•  go-up   go-down


Advertisement
4. Zhang X, Inukai T, Hirose K, Akahane K, Nemoto A, Takahashi K, Sato H, Kagami K, Goi K, Sugita K, Nakazawa S: Induction of impaired membrane phospholipid asymmetry in mature erythrocytes after chemotherapy. Int J Hematol; 2005 Aug;82(2):132-6
Hazardous Substances Data Bank. CYTARABINE .

  • [Source] The source of this record is MEDLINE®, a database of the U.S. National Library of Medicine.
  • [Title] Induction of impaired membrane phospholipid asymmetry in mature erythrocytes after chemotherapy.
  • Senescent erythrocytes undergo a loss of phospholipid asymmetry in the plasma membrane and are removed from the circulation by phagocytosis.To examine the loss of phospholipid asymmetry in mature erythrocytes after chemotherapy, we monitored phosphatidylserine (PS)-exposing erythrocytes by using flow cytometry to detect annexin V-bound erythrocytes in the circulation of acute lymphoblastic leukemia patients after consolidation chemotherapy.
  • Both the percentage and the absolute number of annexin V-positive erythrocytes gradually increased immediately after chemotherapy.
  • This result paralleled the change in the serum levels of bilirubin, suggesting a direct induction of PS-externalization in mature erythrocytes and a subsequent increase in erythrocyte clearance by splenic macrophages.
  • The PS-exposing erythrocyte counts showed negative correlations to platelet and reticulocyte counts, which reflect the hematopoietic potential in the bone marrow.
  • This result suggests that bone marrow suppression could be responsible for the enlarged senescent population in the circulation.
  • Moreover, PS-exposing erythrocytes in the circulation remained at relatively high levels even after the serum level of bilirubin normalized, indicating that the decreased clearance of senescent erythrocytes as a result of impaired phagocytosis following bone marrow suppression might also be involved in the increase in PS-exposing erythrocytes in the circulation late after chemotherapy.
  • [MeSH-major] Antimetabolites, Antineoplastic / administration & dosage. Cytarabine / administration & dosage. Erythrocyte Membrane / metabolism. Phospholipids / metabolism. Precursor Cell Lymphoblastic Leukemia-Lymphoma / drug therapy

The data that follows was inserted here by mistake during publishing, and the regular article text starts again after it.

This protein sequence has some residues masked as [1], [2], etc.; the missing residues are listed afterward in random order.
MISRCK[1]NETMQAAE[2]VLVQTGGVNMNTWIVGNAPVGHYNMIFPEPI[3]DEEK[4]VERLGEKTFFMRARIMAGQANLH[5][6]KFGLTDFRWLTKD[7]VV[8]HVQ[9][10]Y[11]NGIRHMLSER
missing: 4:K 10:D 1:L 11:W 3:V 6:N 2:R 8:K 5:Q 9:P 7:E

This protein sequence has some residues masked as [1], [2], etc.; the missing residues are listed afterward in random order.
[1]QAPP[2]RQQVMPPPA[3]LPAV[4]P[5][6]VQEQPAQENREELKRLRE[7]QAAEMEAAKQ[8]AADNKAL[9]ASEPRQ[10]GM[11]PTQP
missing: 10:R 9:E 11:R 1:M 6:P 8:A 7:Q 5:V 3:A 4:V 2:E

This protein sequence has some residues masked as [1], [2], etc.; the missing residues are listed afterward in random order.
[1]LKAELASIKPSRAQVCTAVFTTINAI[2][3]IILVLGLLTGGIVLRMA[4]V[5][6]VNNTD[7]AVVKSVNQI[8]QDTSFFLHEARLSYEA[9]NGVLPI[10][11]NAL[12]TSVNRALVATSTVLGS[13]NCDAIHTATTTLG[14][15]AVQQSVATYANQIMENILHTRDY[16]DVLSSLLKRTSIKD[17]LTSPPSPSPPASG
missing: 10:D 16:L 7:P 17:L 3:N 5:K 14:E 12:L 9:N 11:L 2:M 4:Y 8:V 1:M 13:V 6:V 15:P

• [MeSH-minor] Annexin A5 / metabolism. Bone Marrow / metabolism. Bone Marrow / pathology. Cell Aging / drug effects. Erythropoiesis / drug effects. Humans

  • [Email] Email this result item
    Email the results to the following email address:   [X] Close
  • [Cites] Exp Cell Res. 1982 Jun;139(2):321-8 [6953013.001]
  • [Cites] Cell Death Differ. 2001 Dec;8(12):1143-56 [11753563.001]
  • [Cites] Cell Death Differ. 2001 Dec;8(12):1197-206 [11753567.001]
  • [Cites] Proc Natl Acad Sci U S A. 1998 Mar 17;95(6):3077-81 [9501218.001]
  • [Cites] Blood. 1999 Sep 1;94(5):1683-92 [10477693.001]
  • [Cites] Blood. 1997 Feb 15;89(4):1121-32 [9028933.001]
  • [Cites] J Clin Invest. 1985 Jun;75(6):1965-72 [4008648.001]
  • [Cites] Blood. 1996 Sep 1;88(5):1873-80 [8781447.001]
  • [Cites] J Biol Chem. 1994 Jan 28;269(4):2399-404 [8300565.001]
  • [Cites] J Immunol. 1997 Apr 15;158(8):3690-7 [9103432.001]
  • [Cites] Blood. 1996 Feb 1;87(3):1179-87 [8562945.001]
  • [Cites] J Cell Sci. 1998 Sep;111 ( Pt 18):2707-15 [9718364.001]
  • [Cites] Proc Natl Acad Sci U S A. 1986 May;83(10):3311-5 [3458184.001]
  • [Cites] Leukemia. 2000 Dec;14(12):2295-306 [11187921.001]
  • (PMID = 16146845.001).
  • [ISSN] 0925-5710
  • [Journal-full-title] International journal of hematology
  • [ISO-abbreviation] Int. J. Hematol.
  • [Language] eng
  • [Publication-type] Journal Article; Research Support, Non-U.S. Gov't
  • [Publication-country] Japan
  • [Chemical-registry-number] 0 / Annexin A5; 0 / Antimetabolites, Antineoplastic; 0 / Phospholipids; 04079A1RDZ / Cytarabine
  •  go-up   go-down